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BMJ Case Rep. 2010; 2010: bcr0820092177.
Published online Nov 12, 2010. doi:  10.1136/bcr.08.2009.2177
PMCID: PMC3029525
Learning from errors
Concomitant intestinal obstruction: a misleading diagnostic pitfall
Salomone Di Saverio,1,2 Gregorio Tugnoli,1 Luca Ansaloni,2 Fausto Catena,2 Andrea Biscardi,1 Elio Jovine,3 and Franco Baldoni1
1Emergency and Trauma Surgery Unit (Head Dr. G.Tugnoli), Department of Surgery and Emergency, Maggiore Hospital Trauma Center, University of Bologna, Bologna, Italy
2Department of Emergency, General and Multivisceral Transplant Surgery, S. Orsola Malpighi University Hospital, University of Bologna, Bologna, Italy
3Department of General Surgery (Head Prof. E. Jovine), Hepatobiliary and Pacreatic Surgery Unit, Bologna Local Health District, Maggiore Hospital, Bologna, Italy
Correspondence to Salomone Di Saverio, salo75/at/inwind.it
A 78-year-old man presented to the casualty department, complaining of recurrent and worsening constipation for the previous 2 months. This was associated with central, colicky abdominal pain and melena. In the last days, the symptoms worsened and the patient became partially obstructed, with nausea, vomiting and passing flatus but not stools for 72 h. The past medical history was unremarkable. The radiological findings of the plain abdominal film were consistent with mechanical small-bowel obstruction. CT scan revealed an intraluminal mass in the small bowel, which drew attention away from gross thickening of the caecal wall that was also present. A careful review of the images should not be omitted. One must be aware of a polymorphous appearance and the multiple causes of intestinal obstruction and avoid underestimating even the minor and less evident radiological findings.
Abdominal pain is one of the most frequent complaints of patients presenting to the emergency department.
Abdominal pain is often the first symptom of bowel obstruction and may be associated with a varying degree of bowel distension.
The diagnostic approach to a patient with abdominal pain and/or bowel obstruction should include an erect chest x-ray, a plain abdominal film and a US scan when indicated.1 Further assessment usually includes a CT scan, possibly with double (intravenous and oral) or triple contrast (enema) to assess the degree and level of the obstruction and to identify the possible cause.
Intussusception might constitute a diagnostic pitfall, because it rarely occurs in adults (5% of all intussusceptions).2 Instead, intestinal intussusception in children is a well described and frequently reported entity.3
Many factors may result in suboptimal performance of abdominal CT or inaccurate interpretation of the images. Improper technique, observers’ errors and lack of clinical information are major contributors to misdiagnoses.4
Case presentation
A 78-year-old man presented to the casualty department complaining of recurrent and worsening constipation for the previous 2 months. This was associated with central, colicky abdominal pain and melena. In the last days, the symptoms worsened and the patient became partially obstructed, with nausea, vomiting and passing flatus but not stools for 72 h. His past medical history included hypertension and benign prostatic hypertrophy but no previous surgical procedures. On physical examination the abdomen was slightly distended, with mild tenderness in the middle quadrants and right flank. Digital rectal examination revealed normal stools.
The laboratory results showed a white-blood-cell count within the normal range and a mild anaemia (Hb 10.2 g/dl). The plain abdominal x-ray showed dilated small-bowel loops, with air-fluid levels (figure 1). Abdominal CT scan was ordered, and the findings are shown in figure 1. On abdominal CT scan, the radiologist identified multiple air-fluid levels with dilated jejunal and ileal loops; his attention was drawn to the right iliac fossa, to thickened bowel loops with fatty tissue within, consistent with intussusception (figure 2, right red arrow). Large bowel was described as collapsed.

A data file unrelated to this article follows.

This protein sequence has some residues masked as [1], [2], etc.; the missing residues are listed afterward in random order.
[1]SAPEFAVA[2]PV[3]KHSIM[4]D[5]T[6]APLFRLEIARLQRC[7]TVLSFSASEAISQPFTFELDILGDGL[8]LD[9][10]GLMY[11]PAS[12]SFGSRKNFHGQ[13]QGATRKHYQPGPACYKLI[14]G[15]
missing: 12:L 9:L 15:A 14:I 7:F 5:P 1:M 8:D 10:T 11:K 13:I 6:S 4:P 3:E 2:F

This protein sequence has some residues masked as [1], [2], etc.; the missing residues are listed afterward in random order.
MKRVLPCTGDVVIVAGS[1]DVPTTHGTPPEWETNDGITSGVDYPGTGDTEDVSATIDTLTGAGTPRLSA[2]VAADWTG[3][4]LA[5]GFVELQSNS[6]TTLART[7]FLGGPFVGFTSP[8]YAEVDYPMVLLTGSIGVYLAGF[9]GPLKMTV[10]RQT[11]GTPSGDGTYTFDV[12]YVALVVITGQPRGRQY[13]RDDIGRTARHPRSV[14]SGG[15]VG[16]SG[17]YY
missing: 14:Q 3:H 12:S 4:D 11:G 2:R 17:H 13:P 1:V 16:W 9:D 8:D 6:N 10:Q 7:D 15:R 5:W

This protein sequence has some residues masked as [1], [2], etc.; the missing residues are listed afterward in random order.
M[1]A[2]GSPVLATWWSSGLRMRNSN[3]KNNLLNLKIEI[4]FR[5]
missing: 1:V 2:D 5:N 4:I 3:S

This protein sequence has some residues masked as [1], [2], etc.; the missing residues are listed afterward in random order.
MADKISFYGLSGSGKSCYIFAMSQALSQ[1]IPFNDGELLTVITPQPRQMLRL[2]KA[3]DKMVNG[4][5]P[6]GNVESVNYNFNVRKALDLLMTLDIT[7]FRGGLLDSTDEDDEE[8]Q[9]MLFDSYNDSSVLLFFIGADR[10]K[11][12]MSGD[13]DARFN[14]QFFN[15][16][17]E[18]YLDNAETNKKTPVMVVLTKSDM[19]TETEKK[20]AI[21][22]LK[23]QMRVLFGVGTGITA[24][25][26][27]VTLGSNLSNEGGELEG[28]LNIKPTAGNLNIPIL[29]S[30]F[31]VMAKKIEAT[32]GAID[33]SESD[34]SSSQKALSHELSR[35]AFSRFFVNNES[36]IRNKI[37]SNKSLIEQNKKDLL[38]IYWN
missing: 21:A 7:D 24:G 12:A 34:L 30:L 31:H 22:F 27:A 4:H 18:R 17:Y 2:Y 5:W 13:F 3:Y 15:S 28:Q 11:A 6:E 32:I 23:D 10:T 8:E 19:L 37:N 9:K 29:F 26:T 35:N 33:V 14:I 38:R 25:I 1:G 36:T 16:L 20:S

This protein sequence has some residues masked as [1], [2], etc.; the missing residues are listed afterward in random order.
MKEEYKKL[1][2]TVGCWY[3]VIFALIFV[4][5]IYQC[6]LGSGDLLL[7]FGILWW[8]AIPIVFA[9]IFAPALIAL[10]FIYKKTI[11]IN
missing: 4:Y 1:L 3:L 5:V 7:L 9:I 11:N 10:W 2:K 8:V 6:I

Figure 1
Figure 1
Initial plain abdominal film and the CT scan of the abdomen camouflaging the diagnostic pitfall.
Figure 2
Figure 2
CT abdomen with red arrows showing intussuscepted small bowel with intraluminal lipoma (lower right red arrow) and the adjacent caecal mass (upper red arrow adjacent to the midline).
The differential diagnosis based on the CT findings in this case may include a stricture in terminal ileitis from Crohn's disease; a small-bowel foreign body (Phytobezoar, thricobezoar, etc.); other causes of small bowel obstruction, such as malignant ileal masses, inflammatory pseudotumour or adhesions; and the actual diagnosis of concomitant ileal lipoma, intussusception and caecal colon cancer.
False-positive and false-negative cases may affect the accuracy of CT scan interpretation. Due to inadequate oral administration of contrast material, normal structures (eg, bowel) may remain unopacified and simulate tumours. Repeat scanning with additional contrast material and sodium bicarbonate, at selected levels, and perhaps with changes in patient position, often reveals the true nature of pseudotumours in the gastrointestinal tract. To achieve accurate CT images of the small-bowel loops, adequate oral contrast material must be administered, with sufficient time before the examination. Repeat scanning at selected levels is often helpful in determining the true nature of findings, as the appearance of bowel will often change due to peristalsis. In examining the large bowel, a careful review of the preliminary scout image or repeat scanning performed with additional contrast (barium or the safer option of water-soluble contrast in case of acute obstruction or when a bowel perforation could be suspected) administered rectally is often helpful in avoiding misdiagnosis.4